Wait? He-Man? That He-Man? A Barbarian? Yep. Not only that but
truly a lost barbarian because he was retconned into something else
a couple of years after he first appeared. I only learned of the
character's alternate origin yesterday while searching for
information for an upcoming post about comic book artist Alfredo
Alcala, and I thought some of my fellow sword & sorcery fans
might find it of interest.
Legend has it that the Mattel toy company originally was going to
do a toy line based on the 1982 Conan the Barbarian movie but the
deal fell through so they came up with their own barbarian, however
various toy collectors have told me that this story is apocryphal.
(This is apparently a major point of contention among He-Man
However, Mattel definitely had the big barbarian in mind as this
very early sketch for a He-man design shows.
This much I already knew, since back in 2011, Mattel included a
figure made from this sketch, called Vikor, in their Masters of the
Universe Classics line. I picked one up, of course. As action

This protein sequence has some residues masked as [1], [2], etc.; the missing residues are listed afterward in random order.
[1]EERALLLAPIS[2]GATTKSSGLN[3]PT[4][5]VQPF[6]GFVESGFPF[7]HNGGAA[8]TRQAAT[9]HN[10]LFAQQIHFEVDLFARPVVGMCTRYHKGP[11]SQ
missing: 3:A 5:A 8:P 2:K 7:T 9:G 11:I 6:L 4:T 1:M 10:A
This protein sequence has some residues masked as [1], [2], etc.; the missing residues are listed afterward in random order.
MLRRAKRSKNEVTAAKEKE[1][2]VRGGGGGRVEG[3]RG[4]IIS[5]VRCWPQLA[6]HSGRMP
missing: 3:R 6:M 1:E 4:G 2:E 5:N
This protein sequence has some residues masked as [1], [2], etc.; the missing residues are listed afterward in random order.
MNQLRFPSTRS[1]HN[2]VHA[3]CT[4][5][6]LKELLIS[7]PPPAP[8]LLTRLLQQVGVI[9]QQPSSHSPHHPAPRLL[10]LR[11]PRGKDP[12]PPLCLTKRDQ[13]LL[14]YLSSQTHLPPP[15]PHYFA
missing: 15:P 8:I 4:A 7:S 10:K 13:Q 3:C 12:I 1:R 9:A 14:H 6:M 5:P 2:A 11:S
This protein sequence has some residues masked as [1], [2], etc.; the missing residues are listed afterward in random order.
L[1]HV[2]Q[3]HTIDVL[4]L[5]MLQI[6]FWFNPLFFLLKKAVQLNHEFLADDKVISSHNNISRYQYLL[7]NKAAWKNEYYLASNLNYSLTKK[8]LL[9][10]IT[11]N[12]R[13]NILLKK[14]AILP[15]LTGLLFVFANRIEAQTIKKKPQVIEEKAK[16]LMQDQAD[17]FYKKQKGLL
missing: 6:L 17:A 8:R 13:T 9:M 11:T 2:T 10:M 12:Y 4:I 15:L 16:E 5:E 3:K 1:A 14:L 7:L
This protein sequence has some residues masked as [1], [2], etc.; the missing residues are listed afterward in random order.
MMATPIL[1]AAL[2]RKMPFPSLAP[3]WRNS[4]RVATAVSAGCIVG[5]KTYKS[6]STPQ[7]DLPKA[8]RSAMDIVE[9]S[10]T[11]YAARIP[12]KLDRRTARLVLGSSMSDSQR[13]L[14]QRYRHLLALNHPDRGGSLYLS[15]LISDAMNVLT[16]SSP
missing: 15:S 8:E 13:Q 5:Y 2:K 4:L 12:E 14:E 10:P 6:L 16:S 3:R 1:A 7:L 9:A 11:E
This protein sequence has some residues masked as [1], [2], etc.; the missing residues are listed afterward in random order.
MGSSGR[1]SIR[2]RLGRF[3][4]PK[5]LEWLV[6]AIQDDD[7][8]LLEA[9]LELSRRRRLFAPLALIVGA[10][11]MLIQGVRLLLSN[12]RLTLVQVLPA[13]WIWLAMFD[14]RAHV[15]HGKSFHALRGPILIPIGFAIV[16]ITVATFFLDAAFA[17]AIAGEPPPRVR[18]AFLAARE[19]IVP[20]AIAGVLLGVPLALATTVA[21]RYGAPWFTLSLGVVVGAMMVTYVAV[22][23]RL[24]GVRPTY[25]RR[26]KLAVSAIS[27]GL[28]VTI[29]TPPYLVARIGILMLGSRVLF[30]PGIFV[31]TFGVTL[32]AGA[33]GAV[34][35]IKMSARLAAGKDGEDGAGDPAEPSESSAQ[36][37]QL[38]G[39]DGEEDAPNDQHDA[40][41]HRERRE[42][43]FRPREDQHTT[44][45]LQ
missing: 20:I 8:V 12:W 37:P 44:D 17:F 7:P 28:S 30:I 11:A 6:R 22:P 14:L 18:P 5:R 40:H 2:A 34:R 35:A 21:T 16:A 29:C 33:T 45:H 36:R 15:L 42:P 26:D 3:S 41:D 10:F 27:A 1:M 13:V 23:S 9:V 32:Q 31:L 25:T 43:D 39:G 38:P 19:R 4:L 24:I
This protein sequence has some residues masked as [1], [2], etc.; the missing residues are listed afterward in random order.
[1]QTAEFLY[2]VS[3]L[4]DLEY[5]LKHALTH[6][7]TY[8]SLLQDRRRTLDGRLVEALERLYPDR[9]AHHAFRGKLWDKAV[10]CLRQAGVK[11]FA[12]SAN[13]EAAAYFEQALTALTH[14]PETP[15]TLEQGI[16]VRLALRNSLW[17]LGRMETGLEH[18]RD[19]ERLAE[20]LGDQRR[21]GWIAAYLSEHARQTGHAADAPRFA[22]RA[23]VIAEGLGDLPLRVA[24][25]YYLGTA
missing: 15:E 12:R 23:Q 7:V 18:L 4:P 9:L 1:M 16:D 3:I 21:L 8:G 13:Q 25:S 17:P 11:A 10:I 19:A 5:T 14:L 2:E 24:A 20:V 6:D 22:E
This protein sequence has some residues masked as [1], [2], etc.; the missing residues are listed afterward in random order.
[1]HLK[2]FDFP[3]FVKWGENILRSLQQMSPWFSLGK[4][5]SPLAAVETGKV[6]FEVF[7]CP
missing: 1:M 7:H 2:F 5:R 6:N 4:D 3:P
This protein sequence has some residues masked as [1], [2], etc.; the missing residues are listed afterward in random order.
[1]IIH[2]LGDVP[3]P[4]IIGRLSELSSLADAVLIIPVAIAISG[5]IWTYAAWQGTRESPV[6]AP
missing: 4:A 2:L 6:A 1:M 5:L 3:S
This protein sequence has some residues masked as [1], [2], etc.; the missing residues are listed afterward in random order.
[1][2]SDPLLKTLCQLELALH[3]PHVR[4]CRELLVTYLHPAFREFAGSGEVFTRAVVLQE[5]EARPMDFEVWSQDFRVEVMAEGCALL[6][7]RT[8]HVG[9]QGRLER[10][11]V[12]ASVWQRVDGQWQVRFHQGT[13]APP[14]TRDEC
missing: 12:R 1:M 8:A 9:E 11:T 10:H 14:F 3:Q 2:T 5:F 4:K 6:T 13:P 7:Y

figures go, it's a pretty damned cool Conan figure. Personally I
always thought the Vikor sketch bore quite a resemblance to this
Neal Adams drawing of Conan from the cover of Marvel's Savage Tales
However, it was this illustration by the aforementioned Alfredo
Alcala from the very first He-Man mini-comic, which was included
with some of the toys, that gave me the idea for this post. Note
that in the text under the picture that He-Man is a member of a
jungle tribe, a true barbarian. Check out the flint spear and the
A couple of pages later, He-Man rescues a green-skinned sorceress
from a dangerous beast and she rewards him by giving him weapons and
a set of armor that increases his strength to a superhuman level.
There's no secret identity in the original version. No Prince
Adam and no mention of a mother from Earth or all the trappings from
the Filmation cartoon series that would come a few years later. The
Original he-man was a flat out, Conan style Barbarian. I think I
prefer him that way. Anyway, Alfredo Alcala, who did quite a bit of work on Marvel's Conan comics and about whom I'll have more to say later, drew several He-man mini comics for Mattel. I've got a couple on the way from Ebay as we speak.